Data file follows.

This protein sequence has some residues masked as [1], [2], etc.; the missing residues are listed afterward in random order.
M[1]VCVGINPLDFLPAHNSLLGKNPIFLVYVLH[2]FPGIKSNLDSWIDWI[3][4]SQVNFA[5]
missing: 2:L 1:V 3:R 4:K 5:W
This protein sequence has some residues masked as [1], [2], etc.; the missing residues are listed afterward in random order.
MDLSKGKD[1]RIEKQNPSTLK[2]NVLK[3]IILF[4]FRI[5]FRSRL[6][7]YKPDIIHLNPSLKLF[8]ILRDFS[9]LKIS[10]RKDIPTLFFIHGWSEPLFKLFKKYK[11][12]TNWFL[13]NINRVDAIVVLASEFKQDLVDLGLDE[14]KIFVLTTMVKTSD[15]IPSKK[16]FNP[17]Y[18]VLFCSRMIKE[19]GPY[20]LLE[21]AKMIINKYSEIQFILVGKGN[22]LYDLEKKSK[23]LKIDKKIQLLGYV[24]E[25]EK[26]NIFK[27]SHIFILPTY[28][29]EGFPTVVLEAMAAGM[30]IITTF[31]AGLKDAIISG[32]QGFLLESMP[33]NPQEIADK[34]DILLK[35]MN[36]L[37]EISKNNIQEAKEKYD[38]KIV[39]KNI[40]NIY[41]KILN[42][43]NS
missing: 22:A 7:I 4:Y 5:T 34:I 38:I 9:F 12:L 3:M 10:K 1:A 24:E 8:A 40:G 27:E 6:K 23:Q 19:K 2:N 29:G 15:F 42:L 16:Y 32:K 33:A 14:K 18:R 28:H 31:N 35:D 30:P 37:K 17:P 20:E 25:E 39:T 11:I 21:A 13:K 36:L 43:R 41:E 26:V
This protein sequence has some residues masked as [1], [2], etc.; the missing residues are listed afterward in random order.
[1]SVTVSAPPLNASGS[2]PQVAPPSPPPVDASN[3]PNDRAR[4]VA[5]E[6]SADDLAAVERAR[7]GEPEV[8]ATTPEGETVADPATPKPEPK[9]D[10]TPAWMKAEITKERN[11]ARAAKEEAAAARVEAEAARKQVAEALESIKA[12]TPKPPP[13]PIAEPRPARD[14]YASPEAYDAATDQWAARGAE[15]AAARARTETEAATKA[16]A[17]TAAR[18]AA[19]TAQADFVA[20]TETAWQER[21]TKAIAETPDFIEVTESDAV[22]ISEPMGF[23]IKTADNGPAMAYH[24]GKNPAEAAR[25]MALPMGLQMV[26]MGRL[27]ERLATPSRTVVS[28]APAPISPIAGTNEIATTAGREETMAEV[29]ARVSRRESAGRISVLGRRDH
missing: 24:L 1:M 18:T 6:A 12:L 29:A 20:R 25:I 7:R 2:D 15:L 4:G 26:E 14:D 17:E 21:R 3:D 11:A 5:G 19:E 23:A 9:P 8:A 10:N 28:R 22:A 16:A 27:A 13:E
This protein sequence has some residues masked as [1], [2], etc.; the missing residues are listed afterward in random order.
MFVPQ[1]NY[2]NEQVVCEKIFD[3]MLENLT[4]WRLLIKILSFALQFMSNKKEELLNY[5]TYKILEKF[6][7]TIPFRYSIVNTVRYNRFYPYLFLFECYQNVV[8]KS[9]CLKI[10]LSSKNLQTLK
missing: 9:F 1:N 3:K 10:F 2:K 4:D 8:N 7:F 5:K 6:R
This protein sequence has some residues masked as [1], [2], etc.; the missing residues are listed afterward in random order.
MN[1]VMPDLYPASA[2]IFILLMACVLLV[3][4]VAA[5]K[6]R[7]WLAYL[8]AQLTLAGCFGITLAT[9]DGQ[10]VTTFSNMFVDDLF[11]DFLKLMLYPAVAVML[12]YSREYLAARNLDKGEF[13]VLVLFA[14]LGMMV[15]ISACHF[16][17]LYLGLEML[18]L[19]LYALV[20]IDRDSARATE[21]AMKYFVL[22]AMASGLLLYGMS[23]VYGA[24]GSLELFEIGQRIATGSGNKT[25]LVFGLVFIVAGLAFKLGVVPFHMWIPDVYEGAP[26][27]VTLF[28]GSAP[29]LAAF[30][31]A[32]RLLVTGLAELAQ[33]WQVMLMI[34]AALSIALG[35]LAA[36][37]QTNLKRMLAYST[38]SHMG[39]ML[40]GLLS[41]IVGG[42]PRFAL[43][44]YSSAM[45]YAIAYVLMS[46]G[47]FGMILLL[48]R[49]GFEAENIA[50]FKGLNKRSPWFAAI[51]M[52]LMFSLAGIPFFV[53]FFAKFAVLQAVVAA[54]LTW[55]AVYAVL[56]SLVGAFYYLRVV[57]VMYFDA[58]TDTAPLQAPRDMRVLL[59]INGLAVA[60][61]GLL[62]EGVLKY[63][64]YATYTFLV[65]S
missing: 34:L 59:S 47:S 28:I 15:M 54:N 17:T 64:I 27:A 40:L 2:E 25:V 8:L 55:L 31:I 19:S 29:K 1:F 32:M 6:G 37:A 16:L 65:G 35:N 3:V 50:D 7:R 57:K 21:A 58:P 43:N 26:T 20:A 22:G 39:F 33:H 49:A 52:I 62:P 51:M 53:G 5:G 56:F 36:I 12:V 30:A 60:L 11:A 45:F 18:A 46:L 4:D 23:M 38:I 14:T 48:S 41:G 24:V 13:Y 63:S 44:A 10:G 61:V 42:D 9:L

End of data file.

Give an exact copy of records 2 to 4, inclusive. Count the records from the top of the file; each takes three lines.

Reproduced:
This protein sequence has some residues masked as [1], [2], etc.; the missing residues are listed afterward in random order.
MDLSKGKD[1]RIEKQNPSTLK[2]NVLK[3]IILF[4]FRI[5]FRSRL[6][7]YKPDIIHLNPSLKLF[8]ILRDFS[9]LKIS[10]RKDIPTLFFIHGWSEPLFKLFKKYK[11][12]TNWFL[13]NINRVDAIVVLASEFKQDLVDLGLDE[14]KIFVLTTMVKTSD[15]IPSKK[16]FNP[17]Y[18]VLFCSRMIKE[19]GPY[20]LLE[21]AKMIINKYSEIQFILVGKGN[22]LYDLEKKSK[23]LKIDKKIQLLGYV[24]E[25]EK[26]NIFK[27]SHIFILPTY[28][29]EGFPTVVLEAMAAGM[30]IITTF[31]AGLKDAIISG[32]QGFLLESMP[33]NPQEIADK[34]DILLK[35]MN[36]L[37]EISKNNIQEAKEKYD[38]KIV[39]KNI[40]NIY[41]KILN[42][43]NS
missing: 22:A 7:I 4:Y 5:T 34:I 38:I 9:F 12:L 3:M 10:K 1:A 24:E 8:A 40:G 27:E 6:K 23:Q 19:K 2:N 29:G 15:F 42:L 16:Y 32:K 33:A 14:K 18:R 28:H 31:N 35:D 30:P 37:K 17:P 20:E 25:E 39:T 11:I 21:A 13:K 36:L 43:R 41:E 26:V
This protein sequence has some residues masked as [1], [2], etc.; the missing residues are listed afterward in random order.
[1]SVTVSAPPLNASGS[2]PQVAPPSPPPVDASN[3]PNDRAR[4]VA[5]E[6]SADDLAAVERAR[7]GEPEV[8]ATTPEGETVADPATPKPEPK[9]D[10]TPAWMKAEITKERN[11]ARAAKEEAAAARVEAEAARKQVAEALESIKA[12]TPKPPP[13]PIAEPRPARD[14]YASPEAYDAATDQWAARGAE[15]AAARARTETEAATKA[16]A[17]TAAR[18]AA[19]TAQADFVA[20]TETAWQER[21]TKAIAETPDFIEVTESDAV[22]ISEPMGF[23]IKTADNGPAMAYH[24]GKNPAEAAR[25]MALPMGLQMV[26]MGRL[27]ERLATPSRTVVS[28]APAPISPIAGTNEIATTAGREETMAEV[29]ARVSRRESAGRISVLGRRDH
missing: 24:L 1:M 18:T 6:A 12:L 29:A 20:R 25:I 7:R 2:D 15:L 4:G 26:E 14:D 17:E 21:R 3:D 11:A 5:G 19:E 23:A 9:P 8:A 10:N 28:R 22:A 16:A 27:A 13:E
This protein sequence has some residues masked as [1], [2], etc.; the missing residues are listed afterward in random order.
MFVPQ[1]NY[2]NEQVVCEKIFD[3]MLENLT[4]WRLLIKILSFALQFMSNKKEELLNY[5]TYKILEKF[6][7]TIPFRYSIVNTVRYNRFYPYLFLFECYQNVV[8]KS[9]CLKI[10]LSSKNLQTLK
missing: 9:F 1:N 3:K 10:F 2:K 4:D 8:N 7:F 5:K 6:R